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Native Hawaiians and Other Pacific Islanders owned almost 29,000 nonfarm U.S. businesses in 2002, employing over 29,000 persons, and generating about $4.3 billion in business revenues. These Native Hawaiian- and Other Pacific Islander-owned firms accounted for 0.1 percent of all nonfarm businesses in the United States, less than 0.1 percent of their employment, and less than 0.1 percent of their receipts.
The 2002 Survey of Business Owners (SBO) defines Native Hawaiian- and Other Pacific Islander-owned businesses as firms in which Native Hawaiians, Samoans, Guamanians or Chamorrans, and Other Pacific Islanders (who are not Native Hawaiians, Guamanians or Chamorrans, or Samoans) own 51 percent or more of the stock or equity of the business. The data in this report were collected as part of the 2002 Economic Census from a large sample of all nonfarm businesses filing 2002 tax forms as individual proprietorships, partnerships, or any type of corporation, and with receipts of $1,000 or more.
Table A [xls, 19K] shows the number of firms and revenue for all Native Hawaiian- and Other Pacific Islander-owned firms in 2002 by detailed group.
In 2002, nearly 21,000 Native Hawaiian- and Other Pacific Islander-owned firms operated in health care and social assistance; other services, such as personal services, and repair and maintenance; retail trade; administrative and support and waste management and remediation services; professional, scientific, and technical services; and construction.
Construction accounted for 21.2 percent or $906 million of all Native Hawaiian- and Other Pacific Islander-owned business revenue.
Hawaii had the most Native Hawaiian- and Other Pacific Islander-owned firms at 8,359 or 28.9 percent, with receipts of $1.4 billion or 33.6 percent. California was second with 7,074 firms or 24.4 percent, with receipts of $1.2 billion or 28.8 percent. New York was third in the number of firms with 3,005 or 10.4 percent, but sixth in receipts with over $123 million or 2.9 percent. Table B [xls, 18K] shows the states with the largest number of Native Hawaiian- and Other Pacific Islander-owned firms and corresponding business revenue.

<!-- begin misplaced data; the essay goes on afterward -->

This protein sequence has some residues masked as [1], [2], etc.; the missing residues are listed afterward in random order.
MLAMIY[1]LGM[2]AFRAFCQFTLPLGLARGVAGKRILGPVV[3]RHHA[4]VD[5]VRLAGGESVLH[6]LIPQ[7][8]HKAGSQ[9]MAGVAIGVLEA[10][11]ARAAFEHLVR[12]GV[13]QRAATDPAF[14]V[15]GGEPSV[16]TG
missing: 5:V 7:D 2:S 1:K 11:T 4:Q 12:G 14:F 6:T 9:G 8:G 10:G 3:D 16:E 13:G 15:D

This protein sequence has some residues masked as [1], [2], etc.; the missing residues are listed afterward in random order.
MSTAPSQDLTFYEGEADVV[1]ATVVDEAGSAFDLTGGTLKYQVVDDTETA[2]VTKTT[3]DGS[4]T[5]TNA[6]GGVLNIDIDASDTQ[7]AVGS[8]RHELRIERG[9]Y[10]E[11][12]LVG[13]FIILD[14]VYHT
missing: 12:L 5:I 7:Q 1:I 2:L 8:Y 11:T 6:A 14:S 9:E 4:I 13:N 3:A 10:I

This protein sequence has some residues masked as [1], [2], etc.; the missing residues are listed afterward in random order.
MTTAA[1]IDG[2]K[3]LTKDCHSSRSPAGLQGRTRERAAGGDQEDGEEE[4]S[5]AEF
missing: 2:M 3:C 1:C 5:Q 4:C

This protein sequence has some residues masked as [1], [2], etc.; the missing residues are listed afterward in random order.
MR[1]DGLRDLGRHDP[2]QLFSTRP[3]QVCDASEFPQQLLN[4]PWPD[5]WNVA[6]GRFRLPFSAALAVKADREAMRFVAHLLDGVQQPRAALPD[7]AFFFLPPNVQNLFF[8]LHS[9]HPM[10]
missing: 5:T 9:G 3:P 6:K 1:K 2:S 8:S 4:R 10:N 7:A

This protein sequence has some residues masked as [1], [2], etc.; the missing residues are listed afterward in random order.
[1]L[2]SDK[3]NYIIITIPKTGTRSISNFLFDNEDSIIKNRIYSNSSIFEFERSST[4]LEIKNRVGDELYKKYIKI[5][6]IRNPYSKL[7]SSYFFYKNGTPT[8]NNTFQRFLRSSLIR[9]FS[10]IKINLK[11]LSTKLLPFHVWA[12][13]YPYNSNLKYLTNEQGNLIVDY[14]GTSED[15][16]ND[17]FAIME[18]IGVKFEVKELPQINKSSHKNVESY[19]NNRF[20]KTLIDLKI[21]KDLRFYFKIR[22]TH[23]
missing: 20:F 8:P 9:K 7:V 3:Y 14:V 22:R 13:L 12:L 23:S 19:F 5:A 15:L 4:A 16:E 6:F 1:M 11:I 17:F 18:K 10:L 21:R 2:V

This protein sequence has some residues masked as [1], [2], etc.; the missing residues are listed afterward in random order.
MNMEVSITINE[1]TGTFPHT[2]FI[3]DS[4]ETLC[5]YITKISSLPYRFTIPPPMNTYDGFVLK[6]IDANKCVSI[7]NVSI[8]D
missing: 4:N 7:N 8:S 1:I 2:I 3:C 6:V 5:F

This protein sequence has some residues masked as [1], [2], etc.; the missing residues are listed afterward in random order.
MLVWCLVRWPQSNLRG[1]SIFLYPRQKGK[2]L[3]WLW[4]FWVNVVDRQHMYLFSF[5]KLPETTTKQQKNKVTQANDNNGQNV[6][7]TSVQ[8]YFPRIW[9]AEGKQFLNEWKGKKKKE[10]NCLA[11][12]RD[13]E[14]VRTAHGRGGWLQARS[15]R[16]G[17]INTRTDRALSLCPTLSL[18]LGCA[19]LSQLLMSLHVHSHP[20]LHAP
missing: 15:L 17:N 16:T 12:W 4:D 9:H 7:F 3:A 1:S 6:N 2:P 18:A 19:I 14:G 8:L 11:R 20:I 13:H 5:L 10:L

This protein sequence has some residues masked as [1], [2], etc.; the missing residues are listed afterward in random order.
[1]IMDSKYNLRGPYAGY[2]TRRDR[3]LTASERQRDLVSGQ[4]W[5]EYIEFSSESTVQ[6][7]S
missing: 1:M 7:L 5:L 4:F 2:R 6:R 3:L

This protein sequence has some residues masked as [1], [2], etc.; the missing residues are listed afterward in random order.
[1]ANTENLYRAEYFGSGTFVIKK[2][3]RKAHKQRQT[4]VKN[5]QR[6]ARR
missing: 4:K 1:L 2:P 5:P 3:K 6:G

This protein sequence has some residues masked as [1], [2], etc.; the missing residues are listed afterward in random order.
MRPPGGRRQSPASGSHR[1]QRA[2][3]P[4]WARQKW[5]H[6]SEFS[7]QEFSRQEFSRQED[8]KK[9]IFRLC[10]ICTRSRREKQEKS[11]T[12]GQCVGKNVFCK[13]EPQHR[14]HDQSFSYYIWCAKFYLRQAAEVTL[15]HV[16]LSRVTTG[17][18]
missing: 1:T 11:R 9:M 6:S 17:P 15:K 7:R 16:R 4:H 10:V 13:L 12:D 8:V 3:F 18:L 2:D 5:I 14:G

Three states, Hawaii, California, and Washington, accounted for $2.9 billion or 67.7 percent of all Native Hawaiian- and Other Pacific Islander-owned business revenue.
Table C [xls, 19K] shows that 64.9 percent of the businesses owned by Native Hawaiians were located in either Hawaii or California. California had the highest concentration (46.1 percent) of Guamanian- or Chamorran-owned businesses. Other Pacific Islander-owned firms that were not Native Hawaiian-, Samoan-, Guamanian- or Chamorran-owned were concentrated in two states: New York (23.3 percent) and California (25.3 percent).
Table D [xls, 18K], Table E [xls, 18K], and Table F [xls, 18K], respectively, show the three combined statistical areas, county, and two cities with the largest number of Native Hawaiian- and Other Pacific Islander-owned firms and compare the firms and receipts for both county and cities with the number in their corresponding state.
Thirteen percent of all Native Hawaiian- and Other Pacific Islander-owned firms had paid employees and accounted for 81.8 percent of gross receipts. The average receipts for these employer firms was $948,323.
There were 727 Native Hawaiian- and Other Pacific Islander-owned firms with receipts of $1 million or more. These firms accounted for 2.5 percent of the total number of Native Hawaiian- and Other Pacific Islander-owned firms and 66.8 percent of their total receipts.
There were 28 Native Hawaiian- and Other Pacific Islander-owned firms with 100 employees or more, generating more than $698 million in gross receipts (more than 19.9 percent of the total revenue for Native Hawaiian- and Other Pacific Islander-owned employer firms).
The Native Hawaiian- and Other Pacific Islander-Owned Firms report is new for 2002. Previously, estimates for this group of business owners were included in the Asian- and Pacific Islander-Owned Firms report for some tables (at the U.S., state, and metropolitan area by kind of business level). However, estimates at the county, place, and size of firm (employment, receipts) levels provided only the total number of businesses classified as Asian- and Pacific Islander-owned, with no detailed estimates by subgroup. Therefore, particular care should be taken in comparing the estimates for Asian-owned firms and/or Native Hawaiian- and Other Pacific Islander-owned firms from 1997 to 2002 at these levels.
The kind-of-business data for 2002 for Native Hawaiian- and Other Pacific Islander-owned firms are not comparable to 1997 due to the transition from the 1987 Standard Industrial Classification (SIC) system to the 2002 North American Industry Classification System (NAICS). Additional changes affecting data comparability are discussed in detail in Methodology, in the section titled "Comparability of the 2002 and 1997 SBO Data."
Table G [xls, 21K] provides a comparison of the 2002 and 1997 published data for Native Hawaiian- and Other Pacific Islander-owned firms and all U.S. firms.